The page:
Data collection has become more than a formality. From purchase tendencies to website analytics, big data has quickly become a tool that brands are wielding to improve business. Individual user data factors into analytical models and data structures which are useful to companies seeking an upper hand in predicting how—and why—customers act.
Data analysts help companies interpret their own collected information, identifying trends, outliers, and other useful data sets that inform future business. The data analysis career path is ideal for anyone adept at drawing conclusions from raw data and solving problems using data collected by a variety of customer touchpoints.
As a data analyst, you’ll have your hands in raw data daily. Data analysts are responsible for inspecting, modeling, and interpreting data beneficial in helping businesses draw useful conclusions. Often, this means separating useful data from large data sets and helping companies understand why the data you’ve found can help inform further operations.
The specialized career of a data analyst often requires a bachelor’s degree in an appropriate field. Certain employers may also require years of experience as a data analyst, or in a position otherwise responsible for data interpretation.
Though a data analyst’s daily responsibilities vary, there’s one underlying constant: their daily routine is driven by a desire to better understand their organization’s data. Specific daily responsibilities often include:
- Designing data models that help businesses better understand their operations.
- Maintaining data databases for continued use by data analysts and other business team members.
- Data mining, or leveraging data sets to draw appropriate conclusions on behalf of corporate leaders.
- Creating user-friendly data dashboards that allow anyone to understand the data presented through helpful tables, charts, and other infographics.
- Automating data sets to deliver relevant data through implemented spreadsheet and database functions and code.
- Identifying implementation strategies that allow businesses to take data and use it to benefit the company.
- Engages with stakeholders.
- Compelling storytelling that motivates & inspires stakeholders to act on your data insights.
These responsibilities define the career of a data analyst, an individual who works continually on behalf of a company to improve operations through gathered data.
Data analysts often work at, or near, a company’s headquarters. Those further responsible for implementing data-driven strategies will often use offices in a company’s IT department.
If proximity to a business’s leaders isn’t necessary, data analysts also have the freedom to work remotely. Many contracted data analysts work directly from home offices. As long as a data analyst has access to the required analysis resources, communication tools, and reliable internet access, they can work from virtually anywhere. Data analyst roles appear all over the corporate ecosystem (and not just in IT). In fact, most data analyst roles are embedded directly in the business segments/functions like sales, marketing, finance, supply chain.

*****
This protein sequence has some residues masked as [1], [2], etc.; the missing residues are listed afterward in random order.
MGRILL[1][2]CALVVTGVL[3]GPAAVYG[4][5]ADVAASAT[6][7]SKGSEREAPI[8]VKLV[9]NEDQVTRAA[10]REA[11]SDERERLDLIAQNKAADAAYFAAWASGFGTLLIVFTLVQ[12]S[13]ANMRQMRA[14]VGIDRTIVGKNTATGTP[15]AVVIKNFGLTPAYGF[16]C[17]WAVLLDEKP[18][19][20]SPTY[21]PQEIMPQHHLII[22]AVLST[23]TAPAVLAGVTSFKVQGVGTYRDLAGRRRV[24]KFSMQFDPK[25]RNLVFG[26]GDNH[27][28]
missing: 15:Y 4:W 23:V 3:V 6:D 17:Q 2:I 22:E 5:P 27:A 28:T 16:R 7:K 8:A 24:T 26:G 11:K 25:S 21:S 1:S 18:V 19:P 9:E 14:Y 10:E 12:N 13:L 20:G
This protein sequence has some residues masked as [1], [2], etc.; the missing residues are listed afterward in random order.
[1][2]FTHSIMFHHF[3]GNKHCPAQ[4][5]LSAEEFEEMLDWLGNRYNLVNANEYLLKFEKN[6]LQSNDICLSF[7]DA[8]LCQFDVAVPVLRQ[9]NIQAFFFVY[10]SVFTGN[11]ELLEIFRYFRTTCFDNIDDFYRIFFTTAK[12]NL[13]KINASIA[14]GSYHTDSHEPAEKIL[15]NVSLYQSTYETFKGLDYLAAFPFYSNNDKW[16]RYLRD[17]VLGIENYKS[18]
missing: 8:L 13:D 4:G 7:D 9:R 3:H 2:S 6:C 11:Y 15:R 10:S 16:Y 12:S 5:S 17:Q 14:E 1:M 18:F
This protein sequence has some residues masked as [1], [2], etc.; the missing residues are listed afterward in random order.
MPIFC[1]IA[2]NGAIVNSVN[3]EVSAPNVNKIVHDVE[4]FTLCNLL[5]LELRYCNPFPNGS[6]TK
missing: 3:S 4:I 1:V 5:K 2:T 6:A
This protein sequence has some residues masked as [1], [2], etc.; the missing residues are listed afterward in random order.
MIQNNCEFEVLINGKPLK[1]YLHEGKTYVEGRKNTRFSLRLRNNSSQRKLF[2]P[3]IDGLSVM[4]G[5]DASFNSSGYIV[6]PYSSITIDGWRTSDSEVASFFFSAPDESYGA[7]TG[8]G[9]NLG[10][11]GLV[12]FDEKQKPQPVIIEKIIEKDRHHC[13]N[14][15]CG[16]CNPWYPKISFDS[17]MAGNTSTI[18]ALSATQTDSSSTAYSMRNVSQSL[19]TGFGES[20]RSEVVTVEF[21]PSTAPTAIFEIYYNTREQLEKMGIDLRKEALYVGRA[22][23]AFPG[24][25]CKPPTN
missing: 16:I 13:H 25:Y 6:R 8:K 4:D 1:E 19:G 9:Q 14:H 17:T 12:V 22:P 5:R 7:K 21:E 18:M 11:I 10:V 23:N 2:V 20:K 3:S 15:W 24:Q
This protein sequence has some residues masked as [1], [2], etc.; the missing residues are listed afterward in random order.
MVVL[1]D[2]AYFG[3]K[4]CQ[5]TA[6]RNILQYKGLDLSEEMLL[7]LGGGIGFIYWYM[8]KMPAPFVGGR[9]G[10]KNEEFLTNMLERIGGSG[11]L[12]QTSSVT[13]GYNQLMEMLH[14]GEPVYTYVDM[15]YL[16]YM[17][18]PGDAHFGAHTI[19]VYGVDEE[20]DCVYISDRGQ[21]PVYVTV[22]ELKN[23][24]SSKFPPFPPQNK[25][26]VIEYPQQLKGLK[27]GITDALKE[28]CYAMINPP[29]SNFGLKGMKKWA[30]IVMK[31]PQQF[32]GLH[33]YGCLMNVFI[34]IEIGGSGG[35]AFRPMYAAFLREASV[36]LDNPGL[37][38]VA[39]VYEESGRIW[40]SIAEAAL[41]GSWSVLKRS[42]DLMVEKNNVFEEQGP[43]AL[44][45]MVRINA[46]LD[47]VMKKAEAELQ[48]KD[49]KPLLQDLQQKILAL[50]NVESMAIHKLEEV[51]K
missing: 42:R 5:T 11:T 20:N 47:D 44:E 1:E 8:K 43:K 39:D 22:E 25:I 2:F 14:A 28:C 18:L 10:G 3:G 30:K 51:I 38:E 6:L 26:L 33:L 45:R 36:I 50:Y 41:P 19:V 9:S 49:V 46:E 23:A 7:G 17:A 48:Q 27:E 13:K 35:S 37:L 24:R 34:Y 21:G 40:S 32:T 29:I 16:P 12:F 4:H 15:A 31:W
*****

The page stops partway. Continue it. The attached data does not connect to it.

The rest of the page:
As a specialized position, data analysts are expected to receive at least a bachelor’s degree in data analysts/management, or a closely related field. Though not always necessary for an entry-level position, a master’s degree in data analytics can help separate the best applicants from the rest, further informing a candidate’s understanding of data mining, data mapping, and the science behind data acquisition. Advanced education and specialization can also be essential for pursuing a leadership or management role in the field, and the techniques and disciplines learned can help elevate analysts beyond the entry-level opportunities into new and emerging positions in the field.
Data analysts build and maintain an adaptive skill set, since each day brings different data. These skills can include:
- Statistical analysis. The ability to comprehend and draw conclusions from data sets.
- Team communication. The ability to correspond with team members, and translate data sets into understandable trends.
- Data-based reporting. The ability to regularly report on data findings in both spoken and written formats.
- Problem-solving. The ability to answer corporate questions, and explain business trends, using sometimes complicated data tables.
- Mathematical science. The ability to leverage mathematical formulas to make sense of presented data.
- Platform use. The ability to adeptly use and understand platforms on which data is housed.
- Spreadsheet skills. The ability to use an advanced command of spreadsheet data models to draw real conclusions.
- Storytelling . The ability to take a business problem and a series of data insights and tell a compelling story that drives action.
- Team communication. The ability to communicate with team and stakeholder and build a partnership.
These skills help data analysts successfully fulfill their job daily, manipulating the numbers in front of them to help companies better understand their practices.
Article originally posted here by WGU. Reposted with permission.